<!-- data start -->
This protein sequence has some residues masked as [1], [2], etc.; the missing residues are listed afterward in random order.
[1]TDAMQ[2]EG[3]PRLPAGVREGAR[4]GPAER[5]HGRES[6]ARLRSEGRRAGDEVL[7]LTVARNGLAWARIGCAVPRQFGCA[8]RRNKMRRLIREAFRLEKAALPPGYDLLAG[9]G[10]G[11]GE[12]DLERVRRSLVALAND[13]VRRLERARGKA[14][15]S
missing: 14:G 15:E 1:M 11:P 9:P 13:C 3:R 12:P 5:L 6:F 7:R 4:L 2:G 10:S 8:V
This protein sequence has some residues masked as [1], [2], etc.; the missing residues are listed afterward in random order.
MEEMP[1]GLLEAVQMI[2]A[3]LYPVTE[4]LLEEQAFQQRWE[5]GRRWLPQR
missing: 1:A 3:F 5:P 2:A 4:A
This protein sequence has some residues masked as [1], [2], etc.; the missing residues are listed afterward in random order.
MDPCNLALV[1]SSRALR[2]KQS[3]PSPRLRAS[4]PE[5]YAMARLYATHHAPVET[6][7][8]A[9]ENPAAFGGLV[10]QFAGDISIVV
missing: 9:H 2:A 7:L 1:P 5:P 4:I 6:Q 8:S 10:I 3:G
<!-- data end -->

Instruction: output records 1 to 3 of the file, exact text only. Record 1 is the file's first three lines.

This protein sequence has some residues masked as [1], [2], etc.; the missing residues are listed afterward in random order.
[1]TDAMQ[2]EG[3]PRLPAGVREGAR[4]GPAER[5]HGRES[6]ARLRSEGRRAGDEVL[7]LTVARNGLAWARIGCAVPRQFGCA[8]RRNKMRRLIREAFRLEKAALPPGYDLLAG[9]G[10]G[11]GE[12]DLERVRRSLVALAND[13]VRRLERARGKA[14][15]S
missing: 14:G 15:E 1:M 11:P 9:P 13:C 3:R 12:P 5:L 6:F 7:R 4:L 2:G 10:S 8:V
This protein sequence has some residues masked as [1], [2], etc.; the missing residues are listed afterward in random order.
MEEMP[1]GLLEAVQMI[2]A[3]LYPVTE[4]LLEEQAFQQRWE[5]GRRWLPQR
missing: 1:A 3:F 5:P 2:A 4:A
This protein sequence has some residues masked as [1], [2], etc.; the missing residues are listed afterward in random order.
MDPCNLALV[1]SSRALR[2]KQS[3]PSPRLRAS[4]PE[5]YAMARLYATHHAPVET[6][7][8]A[9]ENPAAFGGLV[10]QFAGDISIVV
missing: 9:H 2:A 7:L 1:P 5:P 4:I 6:Q 8:S 10:I 3:G